What if I told you that the second most important criteria for choosing an accountant and the second most common criteria leading to client attrition had nothing to do with your accounting knowledge?
It’s true. According to the Sleeter GROUP, Responsiveness is that criteria.
As simple as it sounds, and as rudimentary to a well-run business as it is, the numbers indicate that the accounting profession shares a common challenge in client communication and responsiveness. Sure, we all have times of day (or certainly times of year) when we’re swamped, and responding can easily slip through the cracks. But issues that require an accountant’s guidance are typically of more consequence than, let’s say, questions about the delivery of your remote control BB-8 from Brookstone (depending on who you ask).
It’s not to say that you need to resolve all issues by living an on-call life, but at the very least, an acknowledgement of your client’s concerns can go a long way when building trust. So what does it take to be a highly-responsive practice? Here are some tips, covering a range of budgets, complexity and nature of client engagements. Some are also geared toward active responses (ways to facilitate real-time conversations) while others focus on passive responses (ways to facilitate client self-serve support):
For times when you are fairly certain that you’ll be inundated with work and client requests, it can help to repurpose your out-of-office email triggers to automate a specific message to your clients. Within that response, you can let them know that your email has been received, as well as providing an amount of time in which they can expect a response. Since you will still receive the client’s email, just make sure to flag it for followup and or/assign priority accordingly. While it doesn’t necessarily address you client’s questions, at least they can be reassured that their email will be seen, and get some context into any delayed response.
It’s also a great idea to take this to the next level by including helpful links within the autoresponder itself. For the annual tax season rush, including FAQs or links to common issues, tax checklists, etc. on your website can be a great way to provide information to your clients when immediate response isn’t possible.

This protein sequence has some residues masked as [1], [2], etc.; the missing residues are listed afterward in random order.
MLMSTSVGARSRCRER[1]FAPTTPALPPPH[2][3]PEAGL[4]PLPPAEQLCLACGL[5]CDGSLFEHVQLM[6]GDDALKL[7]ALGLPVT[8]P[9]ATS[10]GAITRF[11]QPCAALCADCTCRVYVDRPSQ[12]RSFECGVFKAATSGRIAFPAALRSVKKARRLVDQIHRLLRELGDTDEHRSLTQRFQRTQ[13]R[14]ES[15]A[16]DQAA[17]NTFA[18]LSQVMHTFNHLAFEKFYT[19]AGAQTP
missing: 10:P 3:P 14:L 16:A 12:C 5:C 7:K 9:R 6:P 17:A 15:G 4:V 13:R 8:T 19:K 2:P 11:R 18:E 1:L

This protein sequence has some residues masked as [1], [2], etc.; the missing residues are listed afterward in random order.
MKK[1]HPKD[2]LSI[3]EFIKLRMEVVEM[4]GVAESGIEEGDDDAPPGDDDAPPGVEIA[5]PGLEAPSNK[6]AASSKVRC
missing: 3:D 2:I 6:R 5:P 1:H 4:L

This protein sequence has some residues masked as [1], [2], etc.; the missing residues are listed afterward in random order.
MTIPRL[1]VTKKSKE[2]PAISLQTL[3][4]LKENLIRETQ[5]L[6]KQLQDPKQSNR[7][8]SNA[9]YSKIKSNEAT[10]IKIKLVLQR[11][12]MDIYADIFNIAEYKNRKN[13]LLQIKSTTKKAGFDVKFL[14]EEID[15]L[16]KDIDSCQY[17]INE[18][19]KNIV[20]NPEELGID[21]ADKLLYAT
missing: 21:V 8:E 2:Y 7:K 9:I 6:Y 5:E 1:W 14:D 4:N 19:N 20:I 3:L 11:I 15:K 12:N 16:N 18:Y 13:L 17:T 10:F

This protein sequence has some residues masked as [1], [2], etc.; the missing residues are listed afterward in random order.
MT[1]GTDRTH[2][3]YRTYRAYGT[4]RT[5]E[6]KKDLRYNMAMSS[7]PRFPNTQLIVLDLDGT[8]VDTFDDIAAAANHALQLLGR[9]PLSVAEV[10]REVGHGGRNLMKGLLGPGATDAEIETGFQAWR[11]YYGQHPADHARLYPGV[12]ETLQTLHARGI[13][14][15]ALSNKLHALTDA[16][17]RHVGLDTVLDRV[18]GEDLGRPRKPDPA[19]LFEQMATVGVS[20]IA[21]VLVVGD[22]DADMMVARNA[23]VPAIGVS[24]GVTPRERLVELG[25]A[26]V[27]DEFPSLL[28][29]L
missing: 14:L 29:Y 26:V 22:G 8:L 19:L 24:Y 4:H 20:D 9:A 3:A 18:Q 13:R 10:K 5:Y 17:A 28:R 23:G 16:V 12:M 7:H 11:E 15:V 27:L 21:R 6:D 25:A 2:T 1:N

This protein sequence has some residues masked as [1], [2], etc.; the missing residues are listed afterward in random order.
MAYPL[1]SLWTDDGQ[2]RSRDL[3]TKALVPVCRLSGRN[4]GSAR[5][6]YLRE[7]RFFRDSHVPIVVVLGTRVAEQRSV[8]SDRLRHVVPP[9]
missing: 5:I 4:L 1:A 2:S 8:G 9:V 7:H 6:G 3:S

If you’ve got a staff, consider training and delegating common types of responses to others within your organization. For procedural information, or questions not requiring in-depth knowledge of a particular client engagement, it makes sense to offload response duties to others during peak times of year. Maybe this is a tax prep process overview. Not only can this help to remove yourself as the bottleneck in the communication process, but it’s always a good idea to have cross-trained backup in your office, not to mention the many benefits of providing career development among your staff.
Get Tech Savvy
Not everyone likes to communicate the same way, so it’s a good idea to embrace technology as a customer support channel. Some people prefer to text. Some to call. Some to email and some to communicate via web portals or live chat. With the benefits of the cloud and mobile devices, there’s really no reason why you can’t be available in some fashion to at least acknowledge inquiries or reach out in the case of emergencies.
To take it even further, there are a host of robust practice management tools available to serve the specific needs of accountants.
Like we mentioned earlier, a great FAQ page or resource section of your website can bridge the gap between personal response and client frustration. You undoubtedly know the most frequent questions your firm receives, so it’s simply a matter of adding a corresponding section to your website. Video is also a great format for communicating otherwise complex concepts or ideas, so this is definitely worth looking into as well.
If the thought of filing your own video series seems daunting , there are tons of online resources available to get you started on a budget.
For highly-valuable clients or those who utilize a variety of your services, your response times can be included in your engagement letter. Taking this SLA (service level agreement) approach will provide expectations for both you and your client as it relates to acceptable response times per service type rendered. In the software world, it’s common for SLAs to include initial response times to inquiries, followed by timeline expectations for resolutions or deliverables. By formalizing the expectations, you provide accountability, checks and balances for both your firm and your clients.
These tips are more targeted toward reactive communications (e.g. client-initiated), but this is only part of the challenge of delivering value to your clients. To maintain existing clients, deepen the relationship, realize additional revenue, and increase the influx of referral business, you’ve got to be proactive. This demands attention paid to outreach, relevant touchpoints, and finding tactful ways to upsell your expertise.
Defining to responsiveness is just one piece of the puzzle that we explore more in-depth in our Value-Added Practice e-book. Submit your email below to read the complete ebook.